[tor-talk] General question regarding tor, ssl and .onion.

Jeremy Rand biolizard89 at gmail.com
Sat Aug 8 07:00:47 UTC 2015

Hash: SHA256

On 08/07/2015 10:16 PM, Seth David Schoen wrote:
> MaQ writes:
>> Hello,
>> I'm curious, I'm developing an app whereas sharing/collaboration 
>> can be done by localhost through tor and .onion address between
>> pairs or multiples. When I use standard http there seems to not
>> be any problems connecting different computers, different IPs,
>> etc. and interacting, but when attempting to do it under https
>> there isn't any connection. Https is definitely functioning with
>> original hosts.
>> My question is, since things are already going through tor with 
>> .onion connections and things encrypted anyway, is not using ssl
>> really presenting any sort of serious compromise on anonymity?
>> Wouldn't it be sort of like encrypting the encryption?
> There is an ongoing discussion about how seriously one needs HTTPS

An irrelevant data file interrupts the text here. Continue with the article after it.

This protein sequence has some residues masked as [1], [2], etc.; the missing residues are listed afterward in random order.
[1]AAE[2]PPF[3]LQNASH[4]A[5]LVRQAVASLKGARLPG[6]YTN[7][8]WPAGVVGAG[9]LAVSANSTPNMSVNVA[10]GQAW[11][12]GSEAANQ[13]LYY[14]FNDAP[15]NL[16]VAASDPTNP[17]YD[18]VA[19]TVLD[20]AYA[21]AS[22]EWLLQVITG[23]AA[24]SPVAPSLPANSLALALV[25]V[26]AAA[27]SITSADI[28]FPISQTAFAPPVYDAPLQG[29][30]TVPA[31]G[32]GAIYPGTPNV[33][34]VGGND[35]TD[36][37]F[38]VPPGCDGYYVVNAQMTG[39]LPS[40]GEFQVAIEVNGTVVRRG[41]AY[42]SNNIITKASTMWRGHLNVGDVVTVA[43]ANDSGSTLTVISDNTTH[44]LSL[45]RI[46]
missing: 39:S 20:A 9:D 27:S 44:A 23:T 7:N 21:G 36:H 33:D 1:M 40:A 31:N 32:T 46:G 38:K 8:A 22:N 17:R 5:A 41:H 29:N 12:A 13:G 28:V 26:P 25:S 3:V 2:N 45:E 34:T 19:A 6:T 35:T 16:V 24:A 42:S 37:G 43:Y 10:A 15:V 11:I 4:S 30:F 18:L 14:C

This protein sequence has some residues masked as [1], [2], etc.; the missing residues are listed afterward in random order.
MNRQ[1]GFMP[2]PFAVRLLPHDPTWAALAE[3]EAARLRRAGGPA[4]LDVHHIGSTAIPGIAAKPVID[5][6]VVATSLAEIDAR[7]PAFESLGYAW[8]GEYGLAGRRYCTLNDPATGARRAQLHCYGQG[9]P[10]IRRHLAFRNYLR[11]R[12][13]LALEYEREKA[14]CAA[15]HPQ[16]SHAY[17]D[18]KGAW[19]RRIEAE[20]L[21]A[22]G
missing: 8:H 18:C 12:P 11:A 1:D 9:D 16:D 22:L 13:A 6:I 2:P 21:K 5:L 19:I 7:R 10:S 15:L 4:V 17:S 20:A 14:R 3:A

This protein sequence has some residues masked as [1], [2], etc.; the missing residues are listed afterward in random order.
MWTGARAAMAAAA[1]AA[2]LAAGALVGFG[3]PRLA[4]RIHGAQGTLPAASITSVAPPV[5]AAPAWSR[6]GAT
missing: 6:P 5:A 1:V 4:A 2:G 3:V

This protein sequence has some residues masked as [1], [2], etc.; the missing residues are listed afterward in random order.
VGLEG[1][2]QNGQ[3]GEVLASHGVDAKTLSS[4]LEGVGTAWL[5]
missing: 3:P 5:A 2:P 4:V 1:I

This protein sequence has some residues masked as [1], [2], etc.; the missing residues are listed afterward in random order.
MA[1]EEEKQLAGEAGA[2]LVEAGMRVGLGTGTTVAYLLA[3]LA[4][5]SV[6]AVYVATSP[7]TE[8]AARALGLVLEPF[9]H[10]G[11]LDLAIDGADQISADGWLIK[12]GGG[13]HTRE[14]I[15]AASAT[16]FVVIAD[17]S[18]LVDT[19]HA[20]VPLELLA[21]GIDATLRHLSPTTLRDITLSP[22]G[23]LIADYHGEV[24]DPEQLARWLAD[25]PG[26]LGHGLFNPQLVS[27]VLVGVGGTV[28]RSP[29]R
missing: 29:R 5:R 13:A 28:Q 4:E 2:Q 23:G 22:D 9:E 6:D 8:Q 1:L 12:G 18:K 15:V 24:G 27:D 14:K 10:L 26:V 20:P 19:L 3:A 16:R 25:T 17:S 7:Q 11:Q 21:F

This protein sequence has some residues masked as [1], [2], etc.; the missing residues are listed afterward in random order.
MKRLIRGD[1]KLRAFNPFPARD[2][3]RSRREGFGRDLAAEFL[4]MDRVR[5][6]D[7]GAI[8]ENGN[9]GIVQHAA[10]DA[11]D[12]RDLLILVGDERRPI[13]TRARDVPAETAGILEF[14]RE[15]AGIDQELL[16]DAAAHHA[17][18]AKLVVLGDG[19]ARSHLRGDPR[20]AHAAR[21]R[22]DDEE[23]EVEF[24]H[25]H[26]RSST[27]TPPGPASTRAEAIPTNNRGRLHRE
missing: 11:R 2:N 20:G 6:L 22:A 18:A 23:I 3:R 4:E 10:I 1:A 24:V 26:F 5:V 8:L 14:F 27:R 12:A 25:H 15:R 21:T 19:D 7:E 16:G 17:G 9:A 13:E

> with a .onion address.  There is already end-to-end encryption
> built into the Tor hidden service design, so communications with
> hidden services (even using an unencrypted application-layer
> protocol like HTTP) are already encrypted.
> A problem is that the encryption for the current generation of
> hidden services is below-par, technically, in comparison to modern
> HTTPS in browsers -- it uses less modern cryptographic primitives
> and shorter keylengths than would be recommended for HTTPS today.
> This will change eventually with future updates to the hidden
> service protocol, but right now there would be incremental
> cryptographic benefit from connecting to a hidden service via
> HTTPS.  But the encryption from HTTPS in this case serves the same
> purpose as the hidden service encryption, so you're indeed 
> "encrypting the encryption" when you use it.
> Unfortunately, it's hard to do today because certificate
> authorities are reluctant to issue certs for .onion names; the
> CA/Browser Forum has allowed them to do so temporarily, but only EV
> certificates can be issued, which cost money, take time, and
> sacrifice anonymity of the hidden service operator.
> The best-known example of a hidden service that managed to navigate
> the process successfully is
> https://facebookcorewwwi.onion/

It's theoretically possible to use naming systems like Namecoin to
specify TLS fingerprints for connections to Tor hidden services, which
would eliminate the need for a CA.  I'm hoping to have a proof of
concept of such functionality soon.

- -Jeremy Rand
Version: GnuPG v2


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